Psychiatrists have proposed that our greatest fear is actually the fear or being afraid. They say that often our imagined outcome of a situation is much more terrifying than what actually ends up happening. In the hospital, we imagine that the pain of the needle will be a lot worse than it actually is. When those fears are conquered, however, it often produces a snowball effect of confidence, or what we’ll call, courage. When we face the needle once, it often becomes easier and easier to face it again. Our imagined pain on the flu-shot is not nearly as painful as the actual pain. We have conquered the fear or being afraid.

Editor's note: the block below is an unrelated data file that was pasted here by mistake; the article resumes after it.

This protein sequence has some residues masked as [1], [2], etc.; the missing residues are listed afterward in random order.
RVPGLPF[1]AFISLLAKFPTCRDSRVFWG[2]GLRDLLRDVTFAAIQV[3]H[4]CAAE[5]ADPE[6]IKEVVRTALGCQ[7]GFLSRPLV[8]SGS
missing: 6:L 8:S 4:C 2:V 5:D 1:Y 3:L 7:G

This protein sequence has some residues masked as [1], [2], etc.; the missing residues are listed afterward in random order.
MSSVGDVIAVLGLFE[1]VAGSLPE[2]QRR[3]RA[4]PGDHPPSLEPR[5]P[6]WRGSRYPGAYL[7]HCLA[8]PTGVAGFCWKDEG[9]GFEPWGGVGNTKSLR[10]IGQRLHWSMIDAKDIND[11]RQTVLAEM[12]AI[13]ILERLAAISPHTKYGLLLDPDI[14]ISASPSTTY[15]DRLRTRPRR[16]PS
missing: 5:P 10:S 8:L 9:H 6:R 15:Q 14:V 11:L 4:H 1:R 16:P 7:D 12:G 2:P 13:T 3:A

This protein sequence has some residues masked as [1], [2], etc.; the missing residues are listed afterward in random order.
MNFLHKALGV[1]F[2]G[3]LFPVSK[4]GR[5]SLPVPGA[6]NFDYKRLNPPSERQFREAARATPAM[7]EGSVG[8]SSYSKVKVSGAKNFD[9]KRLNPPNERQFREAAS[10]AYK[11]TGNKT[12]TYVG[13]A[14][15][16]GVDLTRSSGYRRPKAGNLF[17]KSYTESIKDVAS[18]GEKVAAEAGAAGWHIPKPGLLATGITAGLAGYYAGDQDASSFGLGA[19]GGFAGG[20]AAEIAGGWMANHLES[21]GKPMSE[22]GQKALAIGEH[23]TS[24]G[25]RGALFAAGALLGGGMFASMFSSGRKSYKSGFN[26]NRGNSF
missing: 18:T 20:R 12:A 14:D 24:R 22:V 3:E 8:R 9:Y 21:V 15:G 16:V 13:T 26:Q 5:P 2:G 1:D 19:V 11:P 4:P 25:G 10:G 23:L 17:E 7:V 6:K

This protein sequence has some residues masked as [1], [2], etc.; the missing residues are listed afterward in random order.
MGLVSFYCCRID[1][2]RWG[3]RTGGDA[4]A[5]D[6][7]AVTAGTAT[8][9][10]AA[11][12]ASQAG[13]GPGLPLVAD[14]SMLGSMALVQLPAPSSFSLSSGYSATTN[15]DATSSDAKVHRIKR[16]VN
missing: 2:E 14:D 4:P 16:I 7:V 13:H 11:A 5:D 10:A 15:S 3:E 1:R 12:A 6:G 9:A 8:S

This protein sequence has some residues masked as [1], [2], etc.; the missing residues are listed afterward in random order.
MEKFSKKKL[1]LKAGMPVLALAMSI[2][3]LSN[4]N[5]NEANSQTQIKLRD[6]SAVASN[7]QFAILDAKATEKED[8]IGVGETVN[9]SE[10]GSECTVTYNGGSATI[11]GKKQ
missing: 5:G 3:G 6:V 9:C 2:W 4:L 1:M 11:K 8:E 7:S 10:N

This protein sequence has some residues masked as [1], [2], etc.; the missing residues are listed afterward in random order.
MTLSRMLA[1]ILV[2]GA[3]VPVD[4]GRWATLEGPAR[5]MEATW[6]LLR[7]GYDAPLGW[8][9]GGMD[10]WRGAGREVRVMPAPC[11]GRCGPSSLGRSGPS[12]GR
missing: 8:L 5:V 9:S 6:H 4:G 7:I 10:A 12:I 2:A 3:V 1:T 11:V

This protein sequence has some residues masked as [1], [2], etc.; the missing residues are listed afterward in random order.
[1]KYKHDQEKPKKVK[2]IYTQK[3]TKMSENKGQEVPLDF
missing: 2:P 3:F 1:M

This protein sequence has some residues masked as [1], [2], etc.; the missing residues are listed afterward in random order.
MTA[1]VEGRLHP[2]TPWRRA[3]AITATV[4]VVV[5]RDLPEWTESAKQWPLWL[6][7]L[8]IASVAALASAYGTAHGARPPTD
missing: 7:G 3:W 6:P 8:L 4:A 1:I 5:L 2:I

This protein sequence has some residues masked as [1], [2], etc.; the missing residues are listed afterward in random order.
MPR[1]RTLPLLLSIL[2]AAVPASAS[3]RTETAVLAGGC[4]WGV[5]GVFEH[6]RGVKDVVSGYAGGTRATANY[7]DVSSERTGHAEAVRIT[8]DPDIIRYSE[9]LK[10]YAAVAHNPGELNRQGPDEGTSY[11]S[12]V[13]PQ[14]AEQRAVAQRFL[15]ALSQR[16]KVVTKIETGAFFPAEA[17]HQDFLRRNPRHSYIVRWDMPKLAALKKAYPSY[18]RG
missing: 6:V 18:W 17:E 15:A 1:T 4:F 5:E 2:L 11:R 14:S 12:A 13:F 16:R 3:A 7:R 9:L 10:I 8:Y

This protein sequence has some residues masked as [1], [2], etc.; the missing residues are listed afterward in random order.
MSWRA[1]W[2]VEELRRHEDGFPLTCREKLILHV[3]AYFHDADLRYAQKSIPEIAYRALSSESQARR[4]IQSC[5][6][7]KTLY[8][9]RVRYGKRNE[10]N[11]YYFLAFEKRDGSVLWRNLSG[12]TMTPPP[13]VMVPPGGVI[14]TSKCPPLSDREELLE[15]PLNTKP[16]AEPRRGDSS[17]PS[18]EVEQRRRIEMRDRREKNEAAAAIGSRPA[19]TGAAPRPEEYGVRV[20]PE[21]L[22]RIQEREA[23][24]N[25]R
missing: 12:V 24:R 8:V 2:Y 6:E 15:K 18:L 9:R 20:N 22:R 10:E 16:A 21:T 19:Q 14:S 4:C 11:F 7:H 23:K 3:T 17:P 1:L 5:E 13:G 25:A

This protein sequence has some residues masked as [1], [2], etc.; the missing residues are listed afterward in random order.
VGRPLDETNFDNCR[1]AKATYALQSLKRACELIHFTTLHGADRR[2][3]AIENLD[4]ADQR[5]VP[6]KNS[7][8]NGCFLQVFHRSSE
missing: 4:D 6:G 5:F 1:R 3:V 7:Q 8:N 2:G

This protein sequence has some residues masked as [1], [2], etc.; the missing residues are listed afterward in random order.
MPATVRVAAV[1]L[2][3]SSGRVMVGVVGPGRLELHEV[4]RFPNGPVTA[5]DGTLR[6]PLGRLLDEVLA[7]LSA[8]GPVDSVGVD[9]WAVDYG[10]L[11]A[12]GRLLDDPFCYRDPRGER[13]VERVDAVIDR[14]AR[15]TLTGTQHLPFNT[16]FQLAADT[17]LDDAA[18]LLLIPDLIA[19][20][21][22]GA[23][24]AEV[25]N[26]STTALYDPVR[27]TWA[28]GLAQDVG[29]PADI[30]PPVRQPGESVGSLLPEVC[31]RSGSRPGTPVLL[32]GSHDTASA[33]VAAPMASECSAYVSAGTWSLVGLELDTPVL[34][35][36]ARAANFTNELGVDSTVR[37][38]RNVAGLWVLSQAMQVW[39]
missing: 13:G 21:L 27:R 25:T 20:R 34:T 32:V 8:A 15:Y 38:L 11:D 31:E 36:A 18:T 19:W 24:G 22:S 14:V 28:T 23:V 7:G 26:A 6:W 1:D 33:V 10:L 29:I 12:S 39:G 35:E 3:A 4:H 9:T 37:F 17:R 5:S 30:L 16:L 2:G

Courage isn’t something that a select few artists are born with. Courage is the byproduct of facing the jeers of the crowd and discovering that it really didn’t hurt as much as you thought. It doesn’t matter what the reviews said, they didn’t kill you, and you can still get up tomorrow and try again. Courage is born and bred from the exhilaration that comes with facing and conquering fears.
It’s not, “gain courage, and then make art.” In fact, it’s completely the other way around.